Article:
We most commonly think of teams in the context of sporting events. We watch the players run, hit, skate, or shoot, all within the prescribed timeline of a game or period, and at the end of the game, someone wins, and someone loses. A team consists of a group of individuals working together to achieve a common goal. This concept applies in your workplace in the sense that team building is critical to your organization’s success.
What is team building and why is it important?
I’ve coached quite a few youth teams, and each of them had a superstar or two. I quickly realized that to win the bracket or championship game, the role and performance of each individual player were important, but not quite as much as how they functioned together as a team. Team building is a collective term for the relationships between multiple people and how they interact on all levels. In the workplace, this not only applies to how only how they work together on a common project, but also how they respect one another’s time and opinions, how they support one another’s goals, how they communicate and how they accomplish the organization’s objectives.
Whether the lines of communication are management to management, management to employee, or employee to employee, creating an environment which fosters relationships, will undoubtedly have a positive effect on your organization.
What is the role of the team leader?
First, as a leader or mentor, be honest and objective with your associates and colleagues. This promotes trust and protects your integrity, both of which are important characteristics of a leader. Know who you are, be honest about your strengths and weaknesses, and strive to improve yourself where needed. Make sure that your actions match your words. Be open to feedback and listen to your team members. Delegate projects effectively, and let those in your charge know that responsibility and accountability go hand in hand. Most importantly, learn to trust your team members.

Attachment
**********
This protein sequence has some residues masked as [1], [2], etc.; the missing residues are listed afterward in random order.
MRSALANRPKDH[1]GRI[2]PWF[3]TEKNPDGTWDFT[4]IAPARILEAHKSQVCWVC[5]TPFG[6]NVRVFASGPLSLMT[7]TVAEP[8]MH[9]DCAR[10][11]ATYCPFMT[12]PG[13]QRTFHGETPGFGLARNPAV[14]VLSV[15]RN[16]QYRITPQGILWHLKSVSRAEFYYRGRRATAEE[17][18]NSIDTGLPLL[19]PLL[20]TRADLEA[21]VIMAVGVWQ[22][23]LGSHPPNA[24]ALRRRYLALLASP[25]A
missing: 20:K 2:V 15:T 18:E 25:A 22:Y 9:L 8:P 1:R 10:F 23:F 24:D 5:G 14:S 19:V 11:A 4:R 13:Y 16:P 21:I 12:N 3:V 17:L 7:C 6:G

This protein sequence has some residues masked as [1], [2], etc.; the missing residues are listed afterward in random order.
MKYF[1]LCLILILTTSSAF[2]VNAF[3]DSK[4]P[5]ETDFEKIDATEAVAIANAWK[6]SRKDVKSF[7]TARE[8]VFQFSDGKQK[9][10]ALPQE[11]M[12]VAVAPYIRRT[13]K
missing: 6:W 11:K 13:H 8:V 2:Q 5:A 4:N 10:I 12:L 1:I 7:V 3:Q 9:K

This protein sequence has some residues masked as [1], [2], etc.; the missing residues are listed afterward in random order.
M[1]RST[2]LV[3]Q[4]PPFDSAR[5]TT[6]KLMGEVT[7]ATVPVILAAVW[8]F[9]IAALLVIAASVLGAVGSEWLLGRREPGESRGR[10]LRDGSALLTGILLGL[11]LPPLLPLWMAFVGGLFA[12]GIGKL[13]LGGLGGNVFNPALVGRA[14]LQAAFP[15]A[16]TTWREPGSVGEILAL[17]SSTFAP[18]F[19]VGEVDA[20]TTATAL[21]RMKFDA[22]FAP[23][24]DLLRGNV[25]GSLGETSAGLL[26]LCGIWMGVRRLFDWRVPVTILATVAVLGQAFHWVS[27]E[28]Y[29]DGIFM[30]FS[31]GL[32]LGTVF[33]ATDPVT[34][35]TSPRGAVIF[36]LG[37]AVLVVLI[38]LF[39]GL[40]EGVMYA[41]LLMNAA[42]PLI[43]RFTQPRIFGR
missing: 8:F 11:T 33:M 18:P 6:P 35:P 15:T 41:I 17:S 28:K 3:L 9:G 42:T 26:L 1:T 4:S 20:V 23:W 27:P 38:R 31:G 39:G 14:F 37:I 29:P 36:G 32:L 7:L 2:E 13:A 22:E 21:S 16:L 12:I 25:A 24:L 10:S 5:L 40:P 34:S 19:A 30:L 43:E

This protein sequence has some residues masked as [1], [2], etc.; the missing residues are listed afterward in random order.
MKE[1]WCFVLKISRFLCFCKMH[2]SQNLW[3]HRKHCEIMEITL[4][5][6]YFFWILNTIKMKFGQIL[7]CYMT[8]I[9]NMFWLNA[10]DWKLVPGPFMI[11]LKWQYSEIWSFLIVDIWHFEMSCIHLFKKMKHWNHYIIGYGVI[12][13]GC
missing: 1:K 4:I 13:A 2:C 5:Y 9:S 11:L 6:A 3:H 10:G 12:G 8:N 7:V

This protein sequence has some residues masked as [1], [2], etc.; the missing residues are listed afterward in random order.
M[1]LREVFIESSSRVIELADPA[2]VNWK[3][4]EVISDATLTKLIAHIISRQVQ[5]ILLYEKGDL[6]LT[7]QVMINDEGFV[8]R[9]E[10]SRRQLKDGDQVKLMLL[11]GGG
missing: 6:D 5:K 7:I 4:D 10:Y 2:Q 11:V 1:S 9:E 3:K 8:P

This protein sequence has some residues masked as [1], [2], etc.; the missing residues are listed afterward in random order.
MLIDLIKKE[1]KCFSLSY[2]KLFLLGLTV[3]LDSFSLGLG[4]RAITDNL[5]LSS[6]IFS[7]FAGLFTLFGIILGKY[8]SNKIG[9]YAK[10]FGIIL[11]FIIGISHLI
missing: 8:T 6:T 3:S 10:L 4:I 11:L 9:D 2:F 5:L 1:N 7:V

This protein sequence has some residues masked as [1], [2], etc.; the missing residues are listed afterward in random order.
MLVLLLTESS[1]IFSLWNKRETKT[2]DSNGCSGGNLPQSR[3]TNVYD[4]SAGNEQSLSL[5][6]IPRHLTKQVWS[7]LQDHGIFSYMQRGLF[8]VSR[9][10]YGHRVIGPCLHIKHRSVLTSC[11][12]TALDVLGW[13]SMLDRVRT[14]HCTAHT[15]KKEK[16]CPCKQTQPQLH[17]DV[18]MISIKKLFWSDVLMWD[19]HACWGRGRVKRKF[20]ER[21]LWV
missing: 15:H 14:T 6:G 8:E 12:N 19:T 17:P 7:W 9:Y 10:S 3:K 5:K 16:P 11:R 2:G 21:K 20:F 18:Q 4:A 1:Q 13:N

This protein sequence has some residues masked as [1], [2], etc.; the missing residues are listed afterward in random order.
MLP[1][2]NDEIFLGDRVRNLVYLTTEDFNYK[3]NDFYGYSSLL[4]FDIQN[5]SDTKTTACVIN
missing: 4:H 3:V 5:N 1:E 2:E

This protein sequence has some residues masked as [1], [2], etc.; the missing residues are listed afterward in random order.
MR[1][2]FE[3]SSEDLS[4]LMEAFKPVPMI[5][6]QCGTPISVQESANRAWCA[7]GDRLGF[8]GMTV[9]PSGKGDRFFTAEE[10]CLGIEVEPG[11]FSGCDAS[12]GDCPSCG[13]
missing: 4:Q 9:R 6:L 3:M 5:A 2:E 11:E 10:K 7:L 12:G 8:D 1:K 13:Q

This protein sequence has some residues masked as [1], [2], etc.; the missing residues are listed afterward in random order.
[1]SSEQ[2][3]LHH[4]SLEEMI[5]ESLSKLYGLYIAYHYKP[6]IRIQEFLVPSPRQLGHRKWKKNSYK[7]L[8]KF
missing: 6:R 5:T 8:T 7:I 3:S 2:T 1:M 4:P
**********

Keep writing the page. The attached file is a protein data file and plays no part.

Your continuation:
What can we do to promote teambuilding in our workplace?
- Provide open space for meeting and collaboration – employee lunch rooms, employee lounges with comfortable seating, places to ‘play’ together and places to ‘plug in’, are but a few examples.
- Promote company sports teams in local leagues for softball, bowling, basketball or soccer
- Promote hobbies for employees by hosting them for activities like book clubs and photography clubs. Common interests of employees can really open up the lines of communication between them, which enables them to gain a better understanding for the opinions of their workmates.
- Provide time off for groups to work together for a charity’s common purpose. They will not only feel important, but will develop a true sense of community by helping others achieve their goals.
- Celebrate the wins! The winning sports team raises the trophy high at the end of the game…. consider doing the same with your group.
Communicate your organization’s strategic goals and how you plan to achieve them.
The commonly known goal for the team is simple in most sporting events … they want to ‘win’. Winning is not as easily defined in some business environments. Winning could be increasing your bottom line, growing your brand awareness, increasing your number of contracts or increasing your market share, just to name a few. Your team cannot begin to perform effectively without understanding your master plan. Team members will appreciate being ‘in the know’ and will likely align their individual goals within the same framework to help the company meets its objectives.
What is a team without a little healthy competition?
Promote a competitive environment, one that fosters and rewards individual growth, but puts the team first. Have team goals, but develop and support them with well-defined individual goals. Many sales organizations have found success by structuring teams and dedicating resources to design competitive programs for their sales force, and of course, rewarding them for performance.
The smartest and most successful business owners, or managers, realize the fate of their organization lies in the ‘team’. If you are competing for team members within your organization or externally with your competitors, the stories you tell about promoting teamwork will have a positive effect on your audience.
“Individual commitment to a group effort – that’s what makes a team work, a company work, a society work, a civilization work.” Vince Lombardi
A lot of research exists on the importance of teamwork within an organization. One of the most important attributes at YHB is our commitment to developing our talent and growing our team. If you’d like to hear more about how we promote a culture of working together, or suggestions on how we can help you improve your organization’s efficiency, please contact YHB (Yount, Hyde & Barbour, P.C.) Principal Tom Moler by email at firstname.lastname@example.org or by phone at 703-777-7739.